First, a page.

Where to find motivation to go to school?
Some children do not want or even hate going to school simply because they are constantly being told what to do (e.g. to study a particular subject this particular hour) or are not allowed to do something that they would love (e.g. to leave school’s territory). They even feel like in a prison. Some parents accept their children’s whining as a norm and say that “I have to work. You have to study. It is your work”. It is your prison. For twelve years. Other parents worry and look for solutions.
One parent heard his son’s complaints about not liking his school and after serious considerations sent him to a so called Sudbury school where children literally do what they want all day. That parent happened to be a psychology professor. He later started the movement of Self-Directed Education with the main idea that children should direct their own learning. This is in the United States.
In Belgium, to my knowledge, Sudbury school opened twice and for some reason closed twice (although one still exists in Ghent). So there is no hope sending our children to the place where they literally do what they want. Alternative education or private schools do follow a child more and adapt to individual child’s needs although there are still many rules. These schools are usually expensive or impossible to get in because of their popularity.
So where to find motivation for a child when she does not want to go to school?
First of all, I am not discussing here serious obstacles causing social, emotional, behavioral or academic difficulties, which we should try to solve. Reluctance to go to school might mean your child being teased by other children. It might mean her wanting to be friends with a particular child, which does not work well. It might simply mean wanting more attention from her teacher. Or some difficulties with a particular academic subject. Or anxiety, when your child needs your support and professional help.
In the absence of serious obstacles, a child not liking her school shows lack of her inner motivation.
The huge difficulty for many parents is that inner motivation just cannot be found outside. As the illustration humorously shows you will not find your motivation under your bed or through the window. Similarly as you can lead a horse to a pond but you cannot make him drink, you can show a child how interesting the school is but you cannot make her like this school. So this is a difficult part – you cannot do much from outside if your child hates school. When you say that “school is fun, look at how other children enjoy the school, you learn at school a lot of interesting things”, it is trying to impose your view from outside. Your child most likely will not accept that and you will be disappointed. If you bribe your child by offering candies or screen time after the school – that’s also influence from outside. Stating that “I have to work, you have to go to school” does not change anything but states the fact: it is true that your child does have to go to school and still she does not like it. All those attempts to influence from outside can help a child develop resistance rather than motivation.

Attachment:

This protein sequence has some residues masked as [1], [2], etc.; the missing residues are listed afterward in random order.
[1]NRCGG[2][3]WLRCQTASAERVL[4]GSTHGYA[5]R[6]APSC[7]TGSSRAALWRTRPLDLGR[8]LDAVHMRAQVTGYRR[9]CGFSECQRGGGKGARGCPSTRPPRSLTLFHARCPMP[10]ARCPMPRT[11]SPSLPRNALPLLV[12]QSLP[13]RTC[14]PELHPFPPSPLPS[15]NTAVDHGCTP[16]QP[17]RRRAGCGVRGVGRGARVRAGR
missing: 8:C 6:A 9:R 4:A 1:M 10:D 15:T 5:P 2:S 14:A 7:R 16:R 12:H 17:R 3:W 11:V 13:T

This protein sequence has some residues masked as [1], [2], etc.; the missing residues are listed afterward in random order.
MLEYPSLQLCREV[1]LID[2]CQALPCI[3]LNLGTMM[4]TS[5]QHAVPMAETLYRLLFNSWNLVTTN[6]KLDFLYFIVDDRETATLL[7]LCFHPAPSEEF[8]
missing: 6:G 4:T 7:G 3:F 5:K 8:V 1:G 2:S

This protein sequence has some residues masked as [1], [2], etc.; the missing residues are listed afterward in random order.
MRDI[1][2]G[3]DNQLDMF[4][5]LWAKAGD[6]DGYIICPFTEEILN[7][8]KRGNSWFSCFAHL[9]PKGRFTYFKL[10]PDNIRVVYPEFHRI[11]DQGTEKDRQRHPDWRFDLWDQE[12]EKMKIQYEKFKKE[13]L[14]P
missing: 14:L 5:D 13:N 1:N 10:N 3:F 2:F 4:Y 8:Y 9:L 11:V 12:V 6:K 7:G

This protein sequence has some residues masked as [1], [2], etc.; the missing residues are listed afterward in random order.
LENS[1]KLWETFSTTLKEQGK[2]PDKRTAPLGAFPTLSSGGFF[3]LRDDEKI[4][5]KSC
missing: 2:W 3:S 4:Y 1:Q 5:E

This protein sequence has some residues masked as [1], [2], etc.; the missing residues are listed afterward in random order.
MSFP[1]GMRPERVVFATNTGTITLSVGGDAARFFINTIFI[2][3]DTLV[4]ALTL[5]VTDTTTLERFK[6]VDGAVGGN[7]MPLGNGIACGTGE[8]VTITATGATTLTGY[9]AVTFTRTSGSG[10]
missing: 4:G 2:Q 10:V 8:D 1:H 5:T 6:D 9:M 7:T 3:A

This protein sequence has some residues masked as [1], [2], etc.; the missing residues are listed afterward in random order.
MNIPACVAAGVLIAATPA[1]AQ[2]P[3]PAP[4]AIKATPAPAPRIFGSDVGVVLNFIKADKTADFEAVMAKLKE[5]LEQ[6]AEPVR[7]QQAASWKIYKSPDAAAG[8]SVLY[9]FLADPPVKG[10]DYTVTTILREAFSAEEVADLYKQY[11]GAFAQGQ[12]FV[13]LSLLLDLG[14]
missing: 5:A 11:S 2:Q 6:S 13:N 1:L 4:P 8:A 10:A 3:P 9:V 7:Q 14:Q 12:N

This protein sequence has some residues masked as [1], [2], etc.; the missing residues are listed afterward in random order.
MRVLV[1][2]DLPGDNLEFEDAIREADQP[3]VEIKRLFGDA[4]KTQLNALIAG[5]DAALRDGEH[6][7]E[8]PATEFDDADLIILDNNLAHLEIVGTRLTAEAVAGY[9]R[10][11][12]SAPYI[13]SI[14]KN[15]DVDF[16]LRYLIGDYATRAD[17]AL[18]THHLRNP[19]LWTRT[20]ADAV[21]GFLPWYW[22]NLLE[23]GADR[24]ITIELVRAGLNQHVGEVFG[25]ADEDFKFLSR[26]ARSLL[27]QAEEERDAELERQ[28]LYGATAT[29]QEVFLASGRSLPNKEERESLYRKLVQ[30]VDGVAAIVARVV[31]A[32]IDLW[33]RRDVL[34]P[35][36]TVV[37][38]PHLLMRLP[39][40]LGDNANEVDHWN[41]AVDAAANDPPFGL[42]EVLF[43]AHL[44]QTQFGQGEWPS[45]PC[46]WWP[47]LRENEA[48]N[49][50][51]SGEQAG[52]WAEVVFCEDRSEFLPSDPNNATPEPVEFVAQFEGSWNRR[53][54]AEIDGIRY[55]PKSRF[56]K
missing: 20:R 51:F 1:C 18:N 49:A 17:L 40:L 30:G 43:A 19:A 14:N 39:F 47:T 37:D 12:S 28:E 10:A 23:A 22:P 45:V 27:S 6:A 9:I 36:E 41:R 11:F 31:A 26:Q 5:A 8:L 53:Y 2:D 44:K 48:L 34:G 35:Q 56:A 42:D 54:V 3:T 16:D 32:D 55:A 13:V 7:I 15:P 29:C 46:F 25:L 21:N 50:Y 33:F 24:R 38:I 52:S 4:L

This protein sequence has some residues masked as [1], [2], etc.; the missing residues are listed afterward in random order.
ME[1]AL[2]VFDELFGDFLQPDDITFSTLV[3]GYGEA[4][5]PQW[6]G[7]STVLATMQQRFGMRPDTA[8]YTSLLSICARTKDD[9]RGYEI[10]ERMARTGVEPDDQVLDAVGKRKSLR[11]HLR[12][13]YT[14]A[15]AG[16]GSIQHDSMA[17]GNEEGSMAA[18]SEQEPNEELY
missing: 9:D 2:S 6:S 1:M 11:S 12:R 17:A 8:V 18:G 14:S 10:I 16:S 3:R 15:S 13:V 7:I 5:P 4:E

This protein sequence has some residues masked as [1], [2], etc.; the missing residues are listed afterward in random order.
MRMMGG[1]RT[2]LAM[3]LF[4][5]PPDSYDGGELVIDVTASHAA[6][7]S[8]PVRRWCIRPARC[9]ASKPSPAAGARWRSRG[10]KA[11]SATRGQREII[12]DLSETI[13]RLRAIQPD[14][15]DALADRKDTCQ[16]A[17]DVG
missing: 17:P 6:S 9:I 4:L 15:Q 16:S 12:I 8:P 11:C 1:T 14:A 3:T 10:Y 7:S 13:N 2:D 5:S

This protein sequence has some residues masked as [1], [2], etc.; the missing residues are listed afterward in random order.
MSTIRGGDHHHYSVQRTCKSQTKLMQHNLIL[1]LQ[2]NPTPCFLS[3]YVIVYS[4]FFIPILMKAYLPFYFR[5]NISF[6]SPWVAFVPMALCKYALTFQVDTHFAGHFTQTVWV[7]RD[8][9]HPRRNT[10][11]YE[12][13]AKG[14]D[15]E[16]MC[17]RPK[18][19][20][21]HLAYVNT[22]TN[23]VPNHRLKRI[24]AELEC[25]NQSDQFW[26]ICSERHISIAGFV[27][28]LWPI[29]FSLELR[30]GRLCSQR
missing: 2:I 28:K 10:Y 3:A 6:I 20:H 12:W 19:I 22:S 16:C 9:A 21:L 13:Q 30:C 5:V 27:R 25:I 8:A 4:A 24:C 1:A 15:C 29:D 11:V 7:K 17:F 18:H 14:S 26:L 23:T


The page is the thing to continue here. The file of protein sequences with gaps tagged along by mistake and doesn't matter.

Inner child’s motivation could be found where it resides – in the child, from the child. What does she like at school? What exactly she does not like? Trying to understand who your child really is might start a long journey in finding what is there for her in school and what she really cannot accept. You might try asking your child: “So how much do you like your school, from 1 to 100?” If the child answers, for instance, 15 percent, you can ask: why is that 15 percent, but not 0 percent?” Then your child has an opportunity to explore why is that, what she actually likes about her school. Importantly, she does this exploration herself. This is very different just from you stating that “school is fun”. Or another question that gives power to a child: “What would you like to change in your school?” This approach to a child as a capable human being who is worth listening to, is able to reflect on her situation and to find solutions opens all sorts of new opportunities to see how your child actually approaches school. This self-exploration gives power to a child, and when people, including children, are in control they are more motivated.
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